Entitlement cuts would hurt aging Maine business owners
The Maine Small Business Coalition has released a report that shows 39 percent of the state’s small-business owners are older than 55 and increasingly reliant on social programs such as Social Security and Medicare.
The coalition released the report, “Business is (Baby) Booming,” in Boothbay on Wednesday. It was prepared by the national Main Street Alliance using Census Bureau data.
The coalition says that instead of cutting Social Security and Medicare to balance the federal budget, Congress should close tax loopholes and crack down on tax abuse.
The report says a 3 percent cut in Social Security benefits would hurt Maine businesses and take $109 million out of Maine’s economy.
Boing CEO says solution on Dreamliner battery is close
Boeing CEO Jim McNerney said his company is “very close” to getting its troubled 787 Dreamliner jet back flying again.
Two incidents involving batteries on 787s led the Federal Aviation Administration and regulators in other countries to ground the planes in January. Boeing is testing a redesign of the battery system.
“We have a high degree of confidence in the technical solution we are testing right now with the FAA,” McNerney said Thursday at an aviation conference in Washington. “I think it will be sooner than later.”
The Chicago-based company conducted a test flight with the redesigned battery Monday. McNerney expects the tests to conclude in a few days.
He called the grounding a “frustrating experience,” but said regulators are putting safety first.
Court affirms N.Y. can tax online out-of-state sales
New York’s highest court ruled Thursday that the state can collect sales tax from out-of-state retailers, rejecting claims by Amazon.com and Overstock.com that the tax law violates the U.S. Constitution’s Commerce Clause.
The Court of Appeals said in a 4-1 ruling that the 2008 amendment meets the U.S. Supreme Court test that the sellers have “a substantial nexus” with the taxing state. Taxes apply when the online retailers generate at least $10,000 in annual sales to New Yorkers from in-state websites that earn commissions by bringing in potential customers through links to the big retailers.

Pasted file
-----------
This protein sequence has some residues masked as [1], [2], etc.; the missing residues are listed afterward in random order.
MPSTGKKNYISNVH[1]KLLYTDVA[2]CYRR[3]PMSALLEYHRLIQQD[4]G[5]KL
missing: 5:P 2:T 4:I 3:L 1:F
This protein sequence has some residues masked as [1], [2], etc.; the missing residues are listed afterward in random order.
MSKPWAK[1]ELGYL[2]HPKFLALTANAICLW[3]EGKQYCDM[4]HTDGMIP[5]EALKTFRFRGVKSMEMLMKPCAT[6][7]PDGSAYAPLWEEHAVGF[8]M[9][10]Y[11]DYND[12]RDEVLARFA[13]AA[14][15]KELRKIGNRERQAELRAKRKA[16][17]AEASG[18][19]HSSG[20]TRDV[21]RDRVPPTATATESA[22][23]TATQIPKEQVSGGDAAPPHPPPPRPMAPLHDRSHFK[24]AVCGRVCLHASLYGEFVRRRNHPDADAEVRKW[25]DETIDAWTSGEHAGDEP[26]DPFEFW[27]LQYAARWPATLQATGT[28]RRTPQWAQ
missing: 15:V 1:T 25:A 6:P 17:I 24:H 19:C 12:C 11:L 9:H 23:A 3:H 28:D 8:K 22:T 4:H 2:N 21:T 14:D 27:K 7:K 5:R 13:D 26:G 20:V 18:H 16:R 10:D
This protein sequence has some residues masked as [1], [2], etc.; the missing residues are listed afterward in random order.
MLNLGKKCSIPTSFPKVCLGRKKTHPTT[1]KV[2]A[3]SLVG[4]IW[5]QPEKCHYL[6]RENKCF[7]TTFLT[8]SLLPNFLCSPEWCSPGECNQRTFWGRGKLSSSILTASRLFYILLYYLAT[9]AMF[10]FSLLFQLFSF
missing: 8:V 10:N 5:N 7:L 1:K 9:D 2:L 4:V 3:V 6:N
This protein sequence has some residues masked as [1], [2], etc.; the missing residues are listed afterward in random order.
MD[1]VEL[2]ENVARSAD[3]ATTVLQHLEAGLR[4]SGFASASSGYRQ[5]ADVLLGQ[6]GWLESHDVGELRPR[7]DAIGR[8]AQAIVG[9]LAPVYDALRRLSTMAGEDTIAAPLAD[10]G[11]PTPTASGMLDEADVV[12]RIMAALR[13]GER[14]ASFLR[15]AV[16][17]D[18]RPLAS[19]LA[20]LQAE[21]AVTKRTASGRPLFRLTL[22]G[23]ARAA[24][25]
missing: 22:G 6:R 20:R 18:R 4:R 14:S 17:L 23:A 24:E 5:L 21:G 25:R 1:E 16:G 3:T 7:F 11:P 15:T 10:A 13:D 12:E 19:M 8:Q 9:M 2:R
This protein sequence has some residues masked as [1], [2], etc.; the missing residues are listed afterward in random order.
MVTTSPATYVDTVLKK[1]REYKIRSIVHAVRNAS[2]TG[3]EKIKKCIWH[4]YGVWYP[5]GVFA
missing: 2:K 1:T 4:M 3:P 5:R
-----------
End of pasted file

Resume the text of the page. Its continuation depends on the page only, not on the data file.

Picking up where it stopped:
Google tests delivery service for food that’s ordered online
Internet search leader Google is taking another step beyond information retrieval into grocery delivery.
The new service, called Google Shopping Express, will initially provide same-day delivery of food and other products bought online by a small group of consumers in San Francisco and suburbs located south of the city.
If the pilot program goes well, Google Inc. says it will expand delivery service to other markets.
The delivery service announced Thursday is part of Google’s effort to increase people’s reliance on the Internet so it will have more opportunities to show online ads, which generate most of its revenue.
Bank of America executive’s total pay dips to $7.4 million
Bank of America says chief executive Brian Moynihan received a 2012 compensation package worth $7.4 million, down slightly from the year before, according to an Associated Press analysis of a regulatory document filed Thursday.
He collected about $7.5 million in 2011.
Moynihan became CEO at the start of 2010, after predecessor Ken Lewis stepped down amid controversy over the acquisitions of Merrill Lynch and Countrywide. Moynihan has been slimming down the bank’s operations, including the sale of its international global wealth investment management business, and improved its balance sheet last year.
–From staff and news services